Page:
Translation efforts began in 1824 when Lancelot Threlkeld began learning Awabakal of the Lake Macquarie region and, with his Aboriginal co-translator Biraban, completed an Awabakal Gospel. But disease and violence devastated the community. By 1840 only 16 people were left at the mission.
Other small-scale translation projects followed. German missionaries, perhaps due to their Lutheran tradition of Bible translation or their unfamiliarity with English, made significant efforts. Teichelmann and Schurmann, for example, wrote a grammar of the Kaurna language of the Adelaide region in 1840.
Missionary linguists always depended on Aboriginal co-translators to teach and translate their language. Carl Strehlow at Hermannsburg worked with Moses Tjalkabota. Strehlow was one of the few who acknowledged his Aboriginal partner; we don’t know the names of others.
In many places, Aboriginal people used missionaries to have their language and knowledge recorded for future generations. Their foresight is being rewarded. Now, over a century later, their work is being used in language revival projects.
Meanwhile, many Aboriginal people quickly learned English, finding it brought them opportunities to defend their interests. They were often gifted linguists. Usually already multilingual when the colonizers came, adding English was relatively easy.
Dispossession of land often meant distinct Aboriginal language communities were thrust together, so Aboriginal people used English, or an English pidgin, as a lingua franca. Some thought it best to keep their language secret from colonizers, perhaps to hide their Aboriginality and the associated discrimination, perhaps to uphold their authority over their cultural knowledge. So they spoke English.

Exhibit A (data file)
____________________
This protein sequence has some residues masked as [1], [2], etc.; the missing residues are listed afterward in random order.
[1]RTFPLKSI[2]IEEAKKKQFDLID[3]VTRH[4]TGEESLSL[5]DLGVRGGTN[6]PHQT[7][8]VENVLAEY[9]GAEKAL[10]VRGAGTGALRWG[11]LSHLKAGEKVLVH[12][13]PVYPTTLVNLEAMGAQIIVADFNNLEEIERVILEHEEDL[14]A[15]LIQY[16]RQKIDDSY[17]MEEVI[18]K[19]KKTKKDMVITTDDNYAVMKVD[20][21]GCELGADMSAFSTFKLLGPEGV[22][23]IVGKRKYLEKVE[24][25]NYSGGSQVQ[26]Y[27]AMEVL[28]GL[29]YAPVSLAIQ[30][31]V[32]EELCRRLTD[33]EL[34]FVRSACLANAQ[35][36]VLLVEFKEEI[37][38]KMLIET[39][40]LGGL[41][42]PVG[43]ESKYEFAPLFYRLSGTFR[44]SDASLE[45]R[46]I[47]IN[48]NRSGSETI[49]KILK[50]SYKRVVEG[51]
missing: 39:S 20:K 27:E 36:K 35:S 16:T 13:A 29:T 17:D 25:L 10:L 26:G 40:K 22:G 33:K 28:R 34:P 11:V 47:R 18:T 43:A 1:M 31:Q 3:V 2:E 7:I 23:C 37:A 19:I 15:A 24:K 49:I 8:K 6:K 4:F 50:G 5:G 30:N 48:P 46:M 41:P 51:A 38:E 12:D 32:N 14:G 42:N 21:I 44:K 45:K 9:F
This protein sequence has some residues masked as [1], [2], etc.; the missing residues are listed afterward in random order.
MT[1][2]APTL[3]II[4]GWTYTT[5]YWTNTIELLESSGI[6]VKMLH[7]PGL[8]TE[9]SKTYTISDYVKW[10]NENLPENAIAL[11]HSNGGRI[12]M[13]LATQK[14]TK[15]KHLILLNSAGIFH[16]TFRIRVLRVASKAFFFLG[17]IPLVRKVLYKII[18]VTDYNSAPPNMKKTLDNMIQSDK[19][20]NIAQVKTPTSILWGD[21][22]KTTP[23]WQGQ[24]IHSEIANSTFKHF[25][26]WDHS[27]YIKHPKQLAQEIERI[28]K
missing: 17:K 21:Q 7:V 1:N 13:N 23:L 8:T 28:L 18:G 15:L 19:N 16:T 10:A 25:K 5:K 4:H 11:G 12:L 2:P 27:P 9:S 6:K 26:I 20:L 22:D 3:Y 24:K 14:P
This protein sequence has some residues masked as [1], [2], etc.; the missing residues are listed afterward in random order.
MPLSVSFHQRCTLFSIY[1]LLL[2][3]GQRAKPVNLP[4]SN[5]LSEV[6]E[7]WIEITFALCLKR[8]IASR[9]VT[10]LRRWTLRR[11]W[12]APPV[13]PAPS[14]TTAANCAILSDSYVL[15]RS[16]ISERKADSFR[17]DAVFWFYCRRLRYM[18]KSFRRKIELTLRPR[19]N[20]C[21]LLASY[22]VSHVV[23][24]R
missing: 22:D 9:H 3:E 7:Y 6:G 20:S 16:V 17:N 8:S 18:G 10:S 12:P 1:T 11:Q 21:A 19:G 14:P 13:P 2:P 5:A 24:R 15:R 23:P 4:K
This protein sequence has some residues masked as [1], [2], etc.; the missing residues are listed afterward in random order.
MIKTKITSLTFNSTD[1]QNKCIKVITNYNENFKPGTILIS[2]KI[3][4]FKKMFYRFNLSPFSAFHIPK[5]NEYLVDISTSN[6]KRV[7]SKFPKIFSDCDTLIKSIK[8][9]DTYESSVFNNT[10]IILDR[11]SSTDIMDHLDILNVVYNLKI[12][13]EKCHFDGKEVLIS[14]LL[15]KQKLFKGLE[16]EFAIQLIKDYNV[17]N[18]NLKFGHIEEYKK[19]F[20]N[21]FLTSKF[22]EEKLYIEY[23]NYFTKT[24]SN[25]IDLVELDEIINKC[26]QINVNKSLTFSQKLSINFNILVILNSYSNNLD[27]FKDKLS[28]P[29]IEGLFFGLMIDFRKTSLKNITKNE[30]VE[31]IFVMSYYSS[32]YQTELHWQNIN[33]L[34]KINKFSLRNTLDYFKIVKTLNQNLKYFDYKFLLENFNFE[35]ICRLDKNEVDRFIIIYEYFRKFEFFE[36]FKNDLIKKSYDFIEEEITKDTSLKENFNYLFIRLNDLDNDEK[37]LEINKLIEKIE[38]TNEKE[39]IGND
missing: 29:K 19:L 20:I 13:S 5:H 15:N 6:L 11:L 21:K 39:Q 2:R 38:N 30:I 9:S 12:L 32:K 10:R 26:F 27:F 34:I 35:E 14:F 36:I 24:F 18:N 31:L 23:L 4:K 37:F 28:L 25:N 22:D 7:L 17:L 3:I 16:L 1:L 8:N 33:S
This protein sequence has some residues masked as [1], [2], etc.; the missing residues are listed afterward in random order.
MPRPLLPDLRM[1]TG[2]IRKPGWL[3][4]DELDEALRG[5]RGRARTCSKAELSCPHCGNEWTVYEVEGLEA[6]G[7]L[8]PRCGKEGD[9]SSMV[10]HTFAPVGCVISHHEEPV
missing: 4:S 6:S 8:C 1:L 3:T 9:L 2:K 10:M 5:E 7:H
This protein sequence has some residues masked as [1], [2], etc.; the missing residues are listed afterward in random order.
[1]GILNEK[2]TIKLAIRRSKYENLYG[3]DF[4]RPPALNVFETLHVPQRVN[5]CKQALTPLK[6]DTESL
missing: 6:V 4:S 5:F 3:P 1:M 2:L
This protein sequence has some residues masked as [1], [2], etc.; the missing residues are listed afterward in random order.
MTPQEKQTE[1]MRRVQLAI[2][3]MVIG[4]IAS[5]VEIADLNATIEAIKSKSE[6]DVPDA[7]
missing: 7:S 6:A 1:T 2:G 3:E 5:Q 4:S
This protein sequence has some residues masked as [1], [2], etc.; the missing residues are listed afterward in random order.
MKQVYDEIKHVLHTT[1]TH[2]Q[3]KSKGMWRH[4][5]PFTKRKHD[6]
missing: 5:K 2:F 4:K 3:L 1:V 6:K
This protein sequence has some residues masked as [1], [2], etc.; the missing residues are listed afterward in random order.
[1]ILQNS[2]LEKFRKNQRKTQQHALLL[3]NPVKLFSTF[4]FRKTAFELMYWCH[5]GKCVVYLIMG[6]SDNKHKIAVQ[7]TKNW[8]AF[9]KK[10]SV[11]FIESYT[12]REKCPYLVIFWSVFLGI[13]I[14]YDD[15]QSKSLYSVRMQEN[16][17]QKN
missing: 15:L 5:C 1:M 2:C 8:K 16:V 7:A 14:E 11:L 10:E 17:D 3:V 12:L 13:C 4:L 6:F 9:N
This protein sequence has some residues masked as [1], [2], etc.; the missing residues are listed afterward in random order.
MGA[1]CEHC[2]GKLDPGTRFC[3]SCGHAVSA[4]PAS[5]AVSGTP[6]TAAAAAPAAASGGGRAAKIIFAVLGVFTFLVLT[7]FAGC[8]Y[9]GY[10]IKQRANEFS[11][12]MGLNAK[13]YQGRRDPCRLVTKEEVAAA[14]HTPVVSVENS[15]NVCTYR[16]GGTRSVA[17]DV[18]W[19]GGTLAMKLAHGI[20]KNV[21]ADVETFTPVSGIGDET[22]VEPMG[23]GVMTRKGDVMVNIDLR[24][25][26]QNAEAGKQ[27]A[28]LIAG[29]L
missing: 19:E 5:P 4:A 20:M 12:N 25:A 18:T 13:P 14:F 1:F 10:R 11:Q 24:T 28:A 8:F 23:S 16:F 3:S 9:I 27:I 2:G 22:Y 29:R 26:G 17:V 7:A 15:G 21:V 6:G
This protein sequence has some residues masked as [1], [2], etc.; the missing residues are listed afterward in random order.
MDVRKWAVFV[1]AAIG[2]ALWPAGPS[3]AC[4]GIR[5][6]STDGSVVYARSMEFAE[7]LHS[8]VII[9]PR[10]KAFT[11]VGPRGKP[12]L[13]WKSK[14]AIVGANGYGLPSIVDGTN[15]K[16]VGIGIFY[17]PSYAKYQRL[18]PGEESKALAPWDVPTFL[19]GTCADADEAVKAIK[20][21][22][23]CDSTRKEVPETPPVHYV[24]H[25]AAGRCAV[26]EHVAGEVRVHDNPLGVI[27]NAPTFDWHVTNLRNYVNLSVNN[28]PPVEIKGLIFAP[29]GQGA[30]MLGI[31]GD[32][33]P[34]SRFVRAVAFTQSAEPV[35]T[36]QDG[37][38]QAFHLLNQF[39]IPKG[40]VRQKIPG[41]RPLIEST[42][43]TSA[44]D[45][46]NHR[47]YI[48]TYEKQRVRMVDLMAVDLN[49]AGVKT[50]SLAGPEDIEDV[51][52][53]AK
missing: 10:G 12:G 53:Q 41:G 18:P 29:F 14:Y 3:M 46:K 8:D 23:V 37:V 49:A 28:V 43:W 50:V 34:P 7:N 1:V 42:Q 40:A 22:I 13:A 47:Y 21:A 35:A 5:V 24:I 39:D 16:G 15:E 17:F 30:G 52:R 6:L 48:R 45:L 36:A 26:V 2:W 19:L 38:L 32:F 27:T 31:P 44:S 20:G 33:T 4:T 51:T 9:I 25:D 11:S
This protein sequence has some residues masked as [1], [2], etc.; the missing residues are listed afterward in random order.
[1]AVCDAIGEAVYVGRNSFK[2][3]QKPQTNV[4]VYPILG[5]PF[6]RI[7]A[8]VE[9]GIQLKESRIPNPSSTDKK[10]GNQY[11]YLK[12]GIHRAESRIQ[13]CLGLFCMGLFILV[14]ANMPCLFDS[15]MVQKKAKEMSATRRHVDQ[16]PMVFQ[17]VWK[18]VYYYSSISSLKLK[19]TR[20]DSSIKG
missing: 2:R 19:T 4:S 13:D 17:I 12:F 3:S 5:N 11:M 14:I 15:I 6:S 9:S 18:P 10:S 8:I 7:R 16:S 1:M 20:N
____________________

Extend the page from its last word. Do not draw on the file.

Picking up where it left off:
By the 1940s, white Australia was realizing Aboriginal people were not doomed to extinction. Instead, they assumed Aboriginal cultures and languages would die out once Aboriginal people assimilated.
Aboriginal linguists and missionaries at Hermannsburg, Ernabella and Milingimbi in central and northern Australia advanced translation in Arrente, Pitjantjatjara and Yolngu Matha and used language in the classroom. Yet as late as 1964, Capell wrote of recording languages so that they “may be handed down to generations who will see them only as darker members of a European culture.” Linguistic research was still considered a matter of archiving languages on their deathbeds.
Attitudes began changing in the 1960s. In 1963, Yolngu people presented their Bark Petition to the Commonwealth government. The petition was written first in Gupapyngu with an English translation. Aboriginal languages could no longer be dismissed as “grunts and groans” of little cultural value.
In 1973, the Commonwealth government introduced mother tongue education at select Aboriginal schools. Aboriginal educators increasingly called for and implemented “two-ways” education.
Today it is possible to study Indigenous Languages Education or Yolngu Studies. Or you could learn a word a day through RN’s Word Up. Communities are “waking up” languages such as Kaurna and Awabakal. But there is a long way to go. Communities wishing to keep language strong still face barriers of policy, prejudice, funding, and resourcing.